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Prior to heading to the park, Marija and I headed to the Birdwood/Cromer area and met up with Chris VK5FR.  Chris is cycling the entire length of the Mawson Trail, which stretches some 900km through the Adelaide Hills and on to the Flinders Ranges.  We tracked Chris’ progress on his GPS tracker and met him on Black Snake Road.  Chris offloaded his amateur radio gear to us, along with his drone.  Chris decided that he was going to concentrate on completing the Trail and the ham gear was a little too heavy to continue to carry.  We both wish Chris all the very best and will be providing further assistance to Chris if and when required.

You can track the progress of Chris via the following (the password is vk5fr)…….

https://share.findmespot.com/shared/faces/viewspots.jsp?glId=1Rep6cPUFdfzsmXl0By86ZQZzWXrEA0PQ

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Above:- Chris VK5FR (left) and Paul VK5PAS (right).

After meeting up with Chris, Marija and I then travelled to Lyndoch and into the beautiful winegrowing region of the Barossa Valley.  We then travelled along the Barossa Valley Way towards the town of Sandy Creek and then turned down Conservation Park Road and into the northern section of the park.  We set up in the Cecil Rix section of the park.  As it was a warm sunny day we seeked out the shade of some trees.

We ran the Yaesu FT-857d, set at 10 watts PEP for Marija, and 40 watts for me, and the 80/40/20m linked dipole, inverted vee on the top of the 7 metre heavy duty telescopic squid pole.

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Above:- Map of the park showing our operating spot in the northern section.  Map courtesy of Location SA Map Viewer.

As I had been to the park previously and had qualified the park, Marija kicked off the activation.  We headed to 7.144 and found Mark VK4SMA there, calling CQ from the Mount Perry Conservation Park VKFF-1609.  Mark’s signal was quite low down, but as we had no man made noise on the band from either park, we were able to work each other very comfortably.  I would not have been able to work Mark from home due to my noise floor.  It was a nice way to start the activation, with a Park to Park for each of us in the log.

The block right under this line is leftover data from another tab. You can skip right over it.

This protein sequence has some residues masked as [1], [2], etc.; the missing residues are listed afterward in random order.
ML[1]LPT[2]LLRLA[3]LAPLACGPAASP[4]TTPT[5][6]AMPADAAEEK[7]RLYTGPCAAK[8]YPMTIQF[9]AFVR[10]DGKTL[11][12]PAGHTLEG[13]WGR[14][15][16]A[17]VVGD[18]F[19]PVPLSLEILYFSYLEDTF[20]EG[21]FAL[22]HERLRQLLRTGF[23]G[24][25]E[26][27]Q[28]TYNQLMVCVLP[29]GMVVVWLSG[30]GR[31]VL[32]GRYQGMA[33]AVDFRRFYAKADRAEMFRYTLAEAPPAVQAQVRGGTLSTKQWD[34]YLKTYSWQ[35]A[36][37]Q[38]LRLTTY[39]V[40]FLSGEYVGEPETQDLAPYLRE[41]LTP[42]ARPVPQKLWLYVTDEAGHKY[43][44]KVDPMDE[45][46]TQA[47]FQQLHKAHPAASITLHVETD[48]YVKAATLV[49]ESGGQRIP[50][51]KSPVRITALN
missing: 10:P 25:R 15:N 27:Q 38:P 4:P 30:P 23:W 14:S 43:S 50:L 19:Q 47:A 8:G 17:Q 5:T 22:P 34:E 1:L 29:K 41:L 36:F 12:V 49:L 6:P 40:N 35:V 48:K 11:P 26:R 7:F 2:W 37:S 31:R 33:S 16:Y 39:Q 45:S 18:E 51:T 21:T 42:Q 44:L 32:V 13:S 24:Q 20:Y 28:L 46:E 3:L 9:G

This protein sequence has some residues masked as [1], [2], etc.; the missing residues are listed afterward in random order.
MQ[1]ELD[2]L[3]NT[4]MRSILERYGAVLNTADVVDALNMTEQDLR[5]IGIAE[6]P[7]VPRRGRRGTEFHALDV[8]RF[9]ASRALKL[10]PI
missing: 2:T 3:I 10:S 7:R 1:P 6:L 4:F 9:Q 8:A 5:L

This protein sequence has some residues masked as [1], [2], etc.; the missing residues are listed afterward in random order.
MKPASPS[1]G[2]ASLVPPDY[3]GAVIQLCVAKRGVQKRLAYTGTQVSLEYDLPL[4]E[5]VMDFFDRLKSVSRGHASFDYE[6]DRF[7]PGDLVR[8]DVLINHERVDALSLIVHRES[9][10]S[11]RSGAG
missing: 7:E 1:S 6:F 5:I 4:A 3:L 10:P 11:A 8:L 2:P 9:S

Marija then went down to 7.139 and called CQ.  This was answered by Geoff VK3SQ, followed by Brendon VK7VIP and then John VK4TJ.  Marija soon had contact number 10 in the log, thus qualifying the park for the VKFF program which requires to contacts for the park to be qualified.  Contact number 10 was with Steve VK3FSPG.

Conditions on the 40m band were average, with quite a bit of fading (QSB) noted on signals from Victoria (VK3).  There were also long periods of calling CQ with no takers.  Marija soldiered on and logged 14 stations on 7.139, including another Park to Park, this time with Peter VK3PF/p, who was in the Sweetwater Creek Nature Conservation Reserve VKFF-2200.  I also logged Peter, Park to Park. 

I then jumped into the ‘driver’s seat’ and called CQ, with Michael VK3MDH mobile coming back to my call, followed by Michael VK3MHY and then Marc VK3OHM.  I logged 14 stations before callers slowed down, which gave Marija and I the opportunity of tuning across the band to see if we could find some more park activators.  We did, hearing Rob VK4AAC/p calling CQ on 7.150 from the Samford Conservation Park VKFF-1639.  Again, Rob’s signal was very low and we were experiencing some QRM from some New Zealand (ZL) stations on the same frequency, but we comfortably made it.

I then headed back to 7.139 where I logged a further 7 stations whilst Marija had her lunch and also chatted with some bushwalkers in the park, explaining the hobby of amateur radio to them.

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I then took a break for lunch, whilst Marija called CQ on 3.615 on the 80m band.  Marija’s first contact on 80m was a Park to Park contact with Peter VK3PF/p in the Sweetwater Creek Nature Conservation Reserve VKFF-2200.  This was followed by contacts with Ivan VK5HS in the Riverland, Stuart VK5STU in the norther eastern suburbs of Adelaide, Adrian VK5FANA on the Yorke Peninsula, and Tony VK5MRT at Strathalbyn south east of Adelaide.